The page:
Reprocessing the Robert Breen Papers – Part II

Hello all! Amanda here again to chat with you about the Robert Breen papers. As reprocessing continues, I thought I’d share with you some of my favorite records from this collection (my most favorites being the Gloria Swanson and Joan Crawford letters, which you can see here.) Because the majority of the collection originates from the 1940s, there are many items that reflect the Hollywood and theatrical communities of America’s support of the reelection of President Franklin Delano Roosevelt. I also was delighted to find lots of non-theatre-related ephemera from the time period. One of my absolutely favorite things about processing is finding these sometimes-overlooked archival gems – It’s the little things, you guys. Without further ado, please enjoy this selection of materials from the Robert Breen papers.

A pre-addressed envelope to Fredric March, Treasurer of the Independent Citizens Committee of the Arts, Sciences and Professions. March was a successful film actor during the Golden Age of Hollywood, perhaps most famous for his depiction of the titular characters in the groundbreaking “Dr. Jekyll and Mr. Hyde,” for which he won an Academy Award. 1946.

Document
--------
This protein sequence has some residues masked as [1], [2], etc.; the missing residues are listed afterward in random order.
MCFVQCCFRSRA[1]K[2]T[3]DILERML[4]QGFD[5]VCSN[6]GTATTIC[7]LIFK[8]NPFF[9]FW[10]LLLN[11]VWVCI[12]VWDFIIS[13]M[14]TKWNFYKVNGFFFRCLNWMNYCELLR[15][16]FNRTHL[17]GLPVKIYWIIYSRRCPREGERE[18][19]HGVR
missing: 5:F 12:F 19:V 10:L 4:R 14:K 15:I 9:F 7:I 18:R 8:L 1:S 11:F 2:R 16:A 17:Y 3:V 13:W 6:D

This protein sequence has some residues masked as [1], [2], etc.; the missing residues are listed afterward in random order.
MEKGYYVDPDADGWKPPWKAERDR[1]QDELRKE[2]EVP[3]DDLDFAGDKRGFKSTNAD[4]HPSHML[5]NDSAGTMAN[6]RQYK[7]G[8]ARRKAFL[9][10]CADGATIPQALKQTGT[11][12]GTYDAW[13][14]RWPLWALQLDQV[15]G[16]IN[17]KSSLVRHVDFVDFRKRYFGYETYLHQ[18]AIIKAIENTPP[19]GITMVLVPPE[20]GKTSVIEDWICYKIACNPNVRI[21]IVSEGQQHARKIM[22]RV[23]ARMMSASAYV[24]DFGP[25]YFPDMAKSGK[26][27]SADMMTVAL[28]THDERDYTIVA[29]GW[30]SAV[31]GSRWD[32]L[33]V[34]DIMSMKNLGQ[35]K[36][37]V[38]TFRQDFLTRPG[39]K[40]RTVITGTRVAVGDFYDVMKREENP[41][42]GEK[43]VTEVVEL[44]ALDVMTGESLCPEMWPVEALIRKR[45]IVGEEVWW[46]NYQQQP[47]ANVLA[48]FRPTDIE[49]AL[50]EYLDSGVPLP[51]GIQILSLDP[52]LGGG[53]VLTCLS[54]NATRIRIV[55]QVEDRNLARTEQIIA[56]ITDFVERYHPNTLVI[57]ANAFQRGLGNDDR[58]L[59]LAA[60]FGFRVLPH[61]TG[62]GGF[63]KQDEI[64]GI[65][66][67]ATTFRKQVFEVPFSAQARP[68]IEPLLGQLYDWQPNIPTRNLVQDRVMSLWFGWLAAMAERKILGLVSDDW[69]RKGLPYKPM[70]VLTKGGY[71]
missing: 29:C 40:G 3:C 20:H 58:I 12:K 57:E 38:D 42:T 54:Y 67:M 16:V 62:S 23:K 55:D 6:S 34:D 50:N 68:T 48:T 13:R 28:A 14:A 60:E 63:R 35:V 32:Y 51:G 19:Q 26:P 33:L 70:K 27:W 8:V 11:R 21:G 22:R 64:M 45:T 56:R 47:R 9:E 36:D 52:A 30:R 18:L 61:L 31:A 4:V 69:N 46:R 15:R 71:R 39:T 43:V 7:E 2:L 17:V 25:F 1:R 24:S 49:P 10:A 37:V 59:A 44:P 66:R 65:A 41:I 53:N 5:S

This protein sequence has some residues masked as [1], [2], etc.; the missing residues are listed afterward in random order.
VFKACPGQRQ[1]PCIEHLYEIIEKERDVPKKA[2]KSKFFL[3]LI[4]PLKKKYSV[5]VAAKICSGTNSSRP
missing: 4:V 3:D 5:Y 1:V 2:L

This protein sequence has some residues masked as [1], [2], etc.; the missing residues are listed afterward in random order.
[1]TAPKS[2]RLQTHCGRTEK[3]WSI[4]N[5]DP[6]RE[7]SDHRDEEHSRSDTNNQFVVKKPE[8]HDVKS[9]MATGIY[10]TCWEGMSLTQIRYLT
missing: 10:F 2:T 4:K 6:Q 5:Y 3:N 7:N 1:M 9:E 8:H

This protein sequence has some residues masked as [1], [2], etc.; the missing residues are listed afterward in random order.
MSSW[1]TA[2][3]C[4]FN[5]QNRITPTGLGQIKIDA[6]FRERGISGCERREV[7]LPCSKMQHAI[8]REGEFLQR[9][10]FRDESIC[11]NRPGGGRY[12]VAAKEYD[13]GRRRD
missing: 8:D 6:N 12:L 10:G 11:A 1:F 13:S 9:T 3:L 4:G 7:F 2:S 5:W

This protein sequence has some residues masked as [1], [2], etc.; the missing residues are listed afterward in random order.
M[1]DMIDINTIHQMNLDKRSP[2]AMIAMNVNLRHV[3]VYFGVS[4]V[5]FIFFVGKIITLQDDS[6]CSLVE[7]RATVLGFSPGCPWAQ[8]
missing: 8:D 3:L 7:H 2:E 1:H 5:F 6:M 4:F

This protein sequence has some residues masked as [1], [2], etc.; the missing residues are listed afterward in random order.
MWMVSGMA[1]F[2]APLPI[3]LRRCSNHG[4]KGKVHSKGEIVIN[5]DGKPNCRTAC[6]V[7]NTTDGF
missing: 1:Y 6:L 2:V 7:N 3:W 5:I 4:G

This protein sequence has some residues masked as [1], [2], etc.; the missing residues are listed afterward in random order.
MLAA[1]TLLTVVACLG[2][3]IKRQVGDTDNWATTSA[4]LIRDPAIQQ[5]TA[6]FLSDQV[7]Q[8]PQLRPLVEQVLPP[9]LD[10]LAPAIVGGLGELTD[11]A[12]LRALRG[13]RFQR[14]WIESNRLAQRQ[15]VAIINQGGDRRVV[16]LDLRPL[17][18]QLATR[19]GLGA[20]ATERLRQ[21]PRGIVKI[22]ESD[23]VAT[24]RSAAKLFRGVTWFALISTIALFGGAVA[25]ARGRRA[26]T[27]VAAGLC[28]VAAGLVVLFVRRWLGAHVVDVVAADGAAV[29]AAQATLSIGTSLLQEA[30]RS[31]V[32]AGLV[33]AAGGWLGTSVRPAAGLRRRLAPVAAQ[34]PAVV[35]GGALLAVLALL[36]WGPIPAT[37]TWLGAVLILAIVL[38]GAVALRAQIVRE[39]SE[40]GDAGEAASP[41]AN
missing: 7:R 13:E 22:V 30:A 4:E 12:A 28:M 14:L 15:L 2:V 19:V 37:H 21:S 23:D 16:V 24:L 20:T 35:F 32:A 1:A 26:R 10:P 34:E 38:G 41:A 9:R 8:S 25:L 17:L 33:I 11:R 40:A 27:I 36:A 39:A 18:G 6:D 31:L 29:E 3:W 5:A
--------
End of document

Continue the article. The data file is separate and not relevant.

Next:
A press release from President Franklin D. Roosevelt to the members of the Independent Voters Committee of the Arts and Sciences. October 22, 1946.

This pamphlet was used to urge voters to cast their ballots for FDR from many a famous face. Using the recent backdrop of the Great Depression, the pamphlet reads “These twelve years have been years of successful struggle against two powerful enemies; poverty and aggression. We believe that the continuing struggle against these two enemies can best be carried forward under the leadership of Franklin Delano Roosevelt[.]” 1946.

During 1949, ANTA ran a tour of Hamlet across Europe, ending in a performance at Elsinore Castle in Denmark, the setting of the play itself. Pictured here is Paul Roebling, who played Hamlet during the tour. 1949.

A “True Copy” certificate from the National Archives and Records administration from September 14, 1948. Now only does this serve as evidence of what record Breen accessed in 1948, it also serves as an interesting record of archival practices during the early 20th century.

This mock-up drawing was created for a draft of a white paper-type document that would be used to promote ANTA. 1949.

The envelope which contained the following letter – addressed in the hand of the beloved and legendary playwright George Bernard Shaw. April 17, 1950.

This letter, returned with a note from George Bernard Shaw refusing his ANTA membership, was sent just a few months before his death in November of that year. April 17, 1950.

A playbill for an ANTA production. 1946.

This “album” serves as a yearbook of sorts, highlighting ANTA’s achievements and successes. January 29, 1950.

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